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The ADS-B systems is cooperative depending system it means that the ADS-B Ground station use only to detect and decoding the ADS-B out message.
My question is can we calculate the the aircraft range using TDOA.
Ex :
Aircraft transmitted: TOT : 29597.2407 s.
Ground station received: TOR : 29597.2420 s.
Range = ( TOR-TOT )* C = 183 Nm

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    $\begingroup$ It seems the last part of your question is missing $\endgroup$
    – DeltaLima
    Feb 4, 2023 at 17:32
  • $\begingroup$ Thanks, I edited now $\endgroup$
    – Uniform
    Feb 4, 2023 at 18:07

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Yes, that is not only possible it is commonly used. If you receive a signal at one station you can use TDOA to define a half-shell of all possible locations where the transmitter might be; as you add more and more geographically distinct receivers you can narrow down the set of possible transmitter locations until you know precisely where the transmitter must be. This is the same way GPS and other satellite-based navigation systems work, except in reverse.

Further reading:
Multilateration.com: Multilateration
SKYbrary: Wide Area Multilateration (WAM)
FlightAware: Multilateration (MLAT) Overview

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  • $\begingroup$ So the aircraft transmitting via ADS-B ES message the timing of output message? Because I checked the raw message that the aircraft transmitted and I didn't find the TOT ( broadcast position time)!!! $\endgroup$
    – Uniform
    Feb 4, 2023 at 18:58
  • $\begingroup$ If the aircraft is broadcasting an ADS-B message with its own location, then that message is used instead of trying to calculate the location. Unlike ADS-B, which is broadcast, Mode S replies are only transmitted when requested (by a ground or airborne station) and are therefore relatively rare. My suspicion is that MLAT systems simply assume that the message seen by various stations is always the same message. See mode-s.org for more details. $\endgroup$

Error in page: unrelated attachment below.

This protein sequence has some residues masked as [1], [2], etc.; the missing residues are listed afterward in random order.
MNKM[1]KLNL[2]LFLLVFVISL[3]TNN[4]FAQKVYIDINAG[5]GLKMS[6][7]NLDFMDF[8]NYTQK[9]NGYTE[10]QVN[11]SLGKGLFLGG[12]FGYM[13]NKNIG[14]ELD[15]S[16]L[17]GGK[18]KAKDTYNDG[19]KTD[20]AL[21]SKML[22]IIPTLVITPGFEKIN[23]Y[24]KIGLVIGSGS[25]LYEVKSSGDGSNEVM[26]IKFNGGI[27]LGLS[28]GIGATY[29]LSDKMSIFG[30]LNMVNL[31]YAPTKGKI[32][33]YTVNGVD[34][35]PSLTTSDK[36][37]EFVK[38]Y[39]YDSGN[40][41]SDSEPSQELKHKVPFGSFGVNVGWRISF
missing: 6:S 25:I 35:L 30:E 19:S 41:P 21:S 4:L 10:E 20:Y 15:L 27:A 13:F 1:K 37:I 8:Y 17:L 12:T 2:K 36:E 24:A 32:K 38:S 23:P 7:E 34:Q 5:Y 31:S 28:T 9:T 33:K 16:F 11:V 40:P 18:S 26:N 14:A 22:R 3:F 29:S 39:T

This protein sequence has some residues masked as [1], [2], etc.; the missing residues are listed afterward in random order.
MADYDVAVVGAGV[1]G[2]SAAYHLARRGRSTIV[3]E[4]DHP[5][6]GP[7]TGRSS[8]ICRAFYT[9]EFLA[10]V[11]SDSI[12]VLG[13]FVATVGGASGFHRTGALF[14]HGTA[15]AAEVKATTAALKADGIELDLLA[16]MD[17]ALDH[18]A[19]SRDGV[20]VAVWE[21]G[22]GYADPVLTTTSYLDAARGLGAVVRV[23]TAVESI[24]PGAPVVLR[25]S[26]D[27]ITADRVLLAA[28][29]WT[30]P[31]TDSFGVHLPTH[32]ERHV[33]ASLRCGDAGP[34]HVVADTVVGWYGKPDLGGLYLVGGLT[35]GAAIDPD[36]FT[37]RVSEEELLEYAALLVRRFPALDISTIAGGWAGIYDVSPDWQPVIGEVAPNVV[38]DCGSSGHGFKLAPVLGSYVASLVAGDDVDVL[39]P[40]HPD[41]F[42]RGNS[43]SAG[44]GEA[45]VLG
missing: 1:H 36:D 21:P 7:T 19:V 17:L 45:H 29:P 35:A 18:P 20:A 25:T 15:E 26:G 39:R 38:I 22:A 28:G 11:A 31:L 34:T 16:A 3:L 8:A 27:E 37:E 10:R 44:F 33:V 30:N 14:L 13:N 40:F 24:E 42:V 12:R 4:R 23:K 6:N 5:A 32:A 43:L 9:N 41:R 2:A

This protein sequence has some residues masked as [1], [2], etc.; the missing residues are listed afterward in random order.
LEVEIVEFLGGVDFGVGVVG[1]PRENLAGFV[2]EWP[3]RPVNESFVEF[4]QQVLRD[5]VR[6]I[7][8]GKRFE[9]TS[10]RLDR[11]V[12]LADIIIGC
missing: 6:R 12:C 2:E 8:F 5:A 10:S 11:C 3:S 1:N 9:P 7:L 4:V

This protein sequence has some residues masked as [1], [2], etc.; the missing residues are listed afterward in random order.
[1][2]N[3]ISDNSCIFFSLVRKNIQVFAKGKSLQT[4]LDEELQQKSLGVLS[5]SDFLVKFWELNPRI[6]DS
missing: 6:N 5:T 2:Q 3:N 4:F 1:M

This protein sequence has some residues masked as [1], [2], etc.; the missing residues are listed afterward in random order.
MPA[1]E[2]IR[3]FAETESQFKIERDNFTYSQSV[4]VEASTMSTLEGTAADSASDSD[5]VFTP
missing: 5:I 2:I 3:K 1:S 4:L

– randomhead
    Feb 5, 2023 at 0:35
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Can we calculate the range? Yes. MLAT, or multilateration, is triangulation with extra points. ICAO has a whitepaper on MLAT. Since internet-connected devices can easily sync their time, it's easy to compare the reception time at various receivers to solve for the location.

Common crowdsourced ADSB sites do this- for instance, flightaware, flightradar24, radarbox.

See also: Does 'RADAR' include MLAT or ADS-B, etc?

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As you've described, from an aircraft to one receiver, using a timestamp on the message? No. This would require that both the receiver and have their clocks synchronized extremely precisely. A single millisecond of error corresponds to a range error of 162 nautical miles!

Time difference of arrival (TDOA) is a different thing. It uses multiple stations and measures the time arrival at each station to determine the aircraft's location. Since it doesn't use a timestamp from the aircraft, it doesn't rely on the aircraft's clock being accurate.

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